Peace is hell, darling

THEATRE; Absolute Hell National Theatre, London

As the denizens of La Vie en Rose, a wartime drinking club, chatter and squabble and burst into tears, an ominous noise is heard offstage. Outside, in the unholy sunlight, the victorious Labour voters of 1945 gaily chorus, "The workers' flag is deepest red". Happy days are gone forever: peace has broken out.

When Absolute Hell (then called The Pink Room) was first produced in 1952, Rodney Ackland's career was all but ended by critics who found his play witless and vile. Not only does Ackland implicitly compare socialists with Nazis pounding out the Horst Wessel song, but in a cheeky parody of the blitz, he has the night-club's decrepit ceiling collapse and rain plaster dust on the shrieking proprietress. The characters, considered degenerates at the time, are still pretty seedy. (Ackland made the play more explicitly homosexual after censorship was abolished.) A gay designer services a woman in order to finance his business, and a straight soldier, who thinks paying for sex the lowest form of perversion, ignores the female streetwalker and takes a willing man to bed. The night-club owner, Christine, who won't see middle-age again, ends a desperate, drunken night by stripping for four raucous GIs.

The abuse Ackland suffered and the long neglect of his work (Absolute Hell was finally revived, at the Orange Tree, Richmond, in 1987, and performed on television in 1991, the year he died) has given rise to a view that his work was rejected because the naive and hypocritical Fifties found his realism unpalatable. Anthony Page's loving but lumpy production (the actors in the big fight scene look as if they're searching for their marks) shows, however, that the play has more trouble than premature anti-sentimentalism.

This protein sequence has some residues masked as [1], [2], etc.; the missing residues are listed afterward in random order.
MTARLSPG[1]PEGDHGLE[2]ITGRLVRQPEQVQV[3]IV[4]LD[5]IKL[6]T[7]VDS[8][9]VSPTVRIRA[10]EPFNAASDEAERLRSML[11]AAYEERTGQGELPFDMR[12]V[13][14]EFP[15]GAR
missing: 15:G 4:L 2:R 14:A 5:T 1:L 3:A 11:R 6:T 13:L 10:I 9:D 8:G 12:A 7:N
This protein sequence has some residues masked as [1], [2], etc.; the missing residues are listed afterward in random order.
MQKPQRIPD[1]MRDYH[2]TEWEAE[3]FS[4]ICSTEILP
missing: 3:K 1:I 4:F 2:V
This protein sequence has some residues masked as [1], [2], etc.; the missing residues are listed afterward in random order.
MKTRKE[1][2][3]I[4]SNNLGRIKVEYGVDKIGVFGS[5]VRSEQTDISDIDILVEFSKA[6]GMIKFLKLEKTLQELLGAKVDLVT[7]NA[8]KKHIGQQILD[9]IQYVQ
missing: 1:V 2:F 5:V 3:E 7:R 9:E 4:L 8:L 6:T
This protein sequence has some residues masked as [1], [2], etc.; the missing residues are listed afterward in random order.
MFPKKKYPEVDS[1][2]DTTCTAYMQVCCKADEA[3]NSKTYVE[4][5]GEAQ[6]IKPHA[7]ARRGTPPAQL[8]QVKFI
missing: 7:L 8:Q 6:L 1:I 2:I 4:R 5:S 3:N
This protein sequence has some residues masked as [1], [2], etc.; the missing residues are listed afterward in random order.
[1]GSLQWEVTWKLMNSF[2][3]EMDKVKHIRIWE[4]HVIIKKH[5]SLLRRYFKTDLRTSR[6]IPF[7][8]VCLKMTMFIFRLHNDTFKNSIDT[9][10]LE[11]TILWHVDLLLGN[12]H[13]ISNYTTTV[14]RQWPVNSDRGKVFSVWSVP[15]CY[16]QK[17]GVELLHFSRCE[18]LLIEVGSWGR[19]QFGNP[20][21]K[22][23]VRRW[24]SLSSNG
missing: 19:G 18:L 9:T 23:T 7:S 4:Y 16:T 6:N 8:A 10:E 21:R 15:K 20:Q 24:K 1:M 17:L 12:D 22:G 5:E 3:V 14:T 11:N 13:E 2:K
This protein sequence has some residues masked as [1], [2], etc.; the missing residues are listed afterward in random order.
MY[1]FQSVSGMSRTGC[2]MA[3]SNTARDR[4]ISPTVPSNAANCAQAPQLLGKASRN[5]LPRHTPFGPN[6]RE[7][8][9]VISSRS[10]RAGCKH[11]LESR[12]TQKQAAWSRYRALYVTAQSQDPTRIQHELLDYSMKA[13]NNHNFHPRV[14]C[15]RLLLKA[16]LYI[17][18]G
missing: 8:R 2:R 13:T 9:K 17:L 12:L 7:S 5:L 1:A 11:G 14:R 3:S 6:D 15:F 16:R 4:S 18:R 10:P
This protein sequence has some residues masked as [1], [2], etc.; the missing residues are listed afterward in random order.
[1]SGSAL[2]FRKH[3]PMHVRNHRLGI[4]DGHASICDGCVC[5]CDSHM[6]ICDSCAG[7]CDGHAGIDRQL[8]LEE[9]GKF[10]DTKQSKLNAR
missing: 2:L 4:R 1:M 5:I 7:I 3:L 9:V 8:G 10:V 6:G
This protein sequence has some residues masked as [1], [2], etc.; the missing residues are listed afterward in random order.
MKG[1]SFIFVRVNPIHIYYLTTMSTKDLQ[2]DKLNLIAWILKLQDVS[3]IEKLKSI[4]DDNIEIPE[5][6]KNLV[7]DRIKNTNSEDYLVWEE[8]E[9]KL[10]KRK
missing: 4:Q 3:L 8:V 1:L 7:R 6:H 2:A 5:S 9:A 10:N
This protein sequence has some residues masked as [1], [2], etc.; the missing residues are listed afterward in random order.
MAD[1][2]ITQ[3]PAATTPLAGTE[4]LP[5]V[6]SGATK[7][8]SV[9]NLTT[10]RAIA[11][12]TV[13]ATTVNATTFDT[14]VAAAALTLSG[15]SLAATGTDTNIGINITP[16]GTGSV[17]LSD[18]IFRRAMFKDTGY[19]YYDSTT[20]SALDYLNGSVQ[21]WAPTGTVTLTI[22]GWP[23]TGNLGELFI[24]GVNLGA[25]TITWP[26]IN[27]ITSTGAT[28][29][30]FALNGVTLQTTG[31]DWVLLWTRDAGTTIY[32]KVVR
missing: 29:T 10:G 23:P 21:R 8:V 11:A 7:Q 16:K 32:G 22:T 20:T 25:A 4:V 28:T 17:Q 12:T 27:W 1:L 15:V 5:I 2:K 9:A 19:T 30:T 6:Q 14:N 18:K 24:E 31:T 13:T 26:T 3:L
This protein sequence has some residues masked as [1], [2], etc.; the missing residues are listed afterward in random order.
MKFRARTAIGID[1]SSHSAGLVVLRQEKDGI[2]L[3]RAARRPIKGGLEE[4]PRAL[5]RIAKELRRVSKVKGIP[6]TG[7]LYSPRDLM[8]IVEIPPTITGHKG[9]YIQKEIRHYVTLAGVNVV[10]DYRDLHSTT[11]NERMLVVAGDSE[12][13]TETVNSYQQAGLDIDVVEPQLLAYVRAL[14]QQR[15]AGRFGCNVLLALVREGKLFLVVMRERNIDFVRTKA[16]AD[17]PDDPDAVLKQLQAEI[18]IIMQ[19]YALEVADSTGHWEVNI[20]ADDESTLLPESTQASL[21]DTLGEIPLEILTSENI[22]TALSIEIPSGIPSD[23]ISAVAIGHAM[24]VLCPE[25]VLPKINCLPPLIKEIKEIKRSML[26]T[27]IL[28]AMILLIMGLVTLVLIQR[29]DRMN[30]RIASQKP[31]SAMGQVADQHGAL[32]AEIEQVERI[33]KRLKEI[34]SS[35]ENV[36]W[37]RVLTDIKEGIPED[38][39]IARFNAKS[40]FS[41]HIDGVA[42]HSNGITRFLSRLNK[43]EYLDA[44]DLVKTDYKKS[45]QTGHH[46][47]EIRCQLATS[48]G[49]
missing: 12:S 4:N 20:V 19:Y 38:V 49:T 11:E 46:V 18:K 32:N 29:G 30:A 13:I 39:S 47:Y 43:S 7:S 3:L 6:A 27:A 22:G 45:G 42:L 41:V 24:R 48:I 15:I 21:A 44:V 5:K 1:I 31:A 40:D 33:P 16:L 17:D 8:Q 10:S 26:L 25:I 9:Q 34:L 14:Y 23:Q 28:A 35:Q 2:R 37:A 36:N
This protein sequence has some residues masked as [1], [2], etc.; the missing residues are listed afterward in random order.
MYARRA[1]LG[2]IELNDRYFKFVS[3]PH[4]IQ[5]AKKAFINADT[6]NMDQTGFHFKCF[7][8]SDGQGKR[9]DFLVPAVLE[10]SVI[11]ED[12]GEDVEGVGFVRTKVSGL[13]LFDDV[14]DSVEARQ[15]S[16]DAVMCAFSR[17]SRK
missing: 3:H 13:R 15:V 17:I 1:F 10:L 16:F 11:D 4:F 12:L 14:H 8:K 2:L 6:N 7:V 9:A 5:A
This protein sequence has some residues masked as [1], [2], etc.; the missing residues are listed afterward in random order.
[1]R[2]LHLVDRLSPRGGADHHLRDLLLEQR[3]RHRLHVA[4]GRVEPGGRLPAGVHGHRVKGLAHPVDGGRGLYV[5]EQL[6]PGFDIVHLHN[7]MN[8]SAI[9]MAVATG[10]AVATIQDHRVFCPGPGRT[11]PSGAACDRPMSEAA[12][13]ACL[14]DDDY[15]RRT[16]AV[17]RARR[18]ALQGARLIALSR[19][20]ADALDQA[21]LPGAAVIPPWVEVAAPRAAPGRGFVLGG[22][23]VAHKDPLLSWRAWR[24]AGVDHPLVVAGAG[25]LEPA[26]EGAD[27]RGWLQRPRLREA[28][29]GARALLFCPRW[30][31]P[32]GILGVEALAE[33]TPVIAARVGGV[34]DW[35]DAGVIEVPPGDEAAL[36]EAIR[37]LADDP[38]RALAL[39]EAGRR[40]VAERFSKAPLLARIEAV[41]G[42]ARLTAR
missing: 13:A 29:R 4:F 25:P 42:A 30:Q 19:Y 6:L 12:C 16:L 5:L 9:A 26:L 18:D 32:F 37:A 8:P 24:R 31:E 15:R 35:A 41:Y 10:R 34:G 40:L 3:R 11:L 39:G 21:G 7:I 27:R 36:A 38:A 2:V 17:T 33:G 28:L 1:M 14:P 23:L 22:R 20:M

While the characters lounging in Christine's powder-room-pink parlour (wonderful cosily vulgar set by John Gunter) are amusing enough on their first appearance, they are less so on their second and third. Ackland doesn't develop their personalities or the plot - if so formal a term can be applied to a lot of fussing and pouting and flapping about - and the three hour play is not clever enough to live by talk alone. In his revision, Ackland vented his anger at drama critics by portraying one as a pompous, grumpy lesbian who is subjected to a tirade by a sensitive author and gets a drink in the face. Given no chance to be a comic monster, Betty Marsden wins the sympathy that Ackland wanted for himself. Judi Dench, rump swinging efficiently, perfectly embodies the tough, terrified Christine, but also seems to be doing her part more favours than it does her.

Ackland evidently admired Somerset Maugham - the lesbian boasts that she knows him, the American who is off to find the meaning of life in India ("They really know what they're talking about, these yogi guys") seems modelled on the one in The Razor's Edge, and the ending of the play, with Christine shrieking, "To hell with the lot of them!" recalls that of Flotsam and Jetsam. Like Maugham and Terence Rattigan and Noel Coward, Ackland had to treat some subjects in code or not at all. It may be that Absolute Hell is being acclaimed, not because it's the play Ackland wrote, but the one they didn't.

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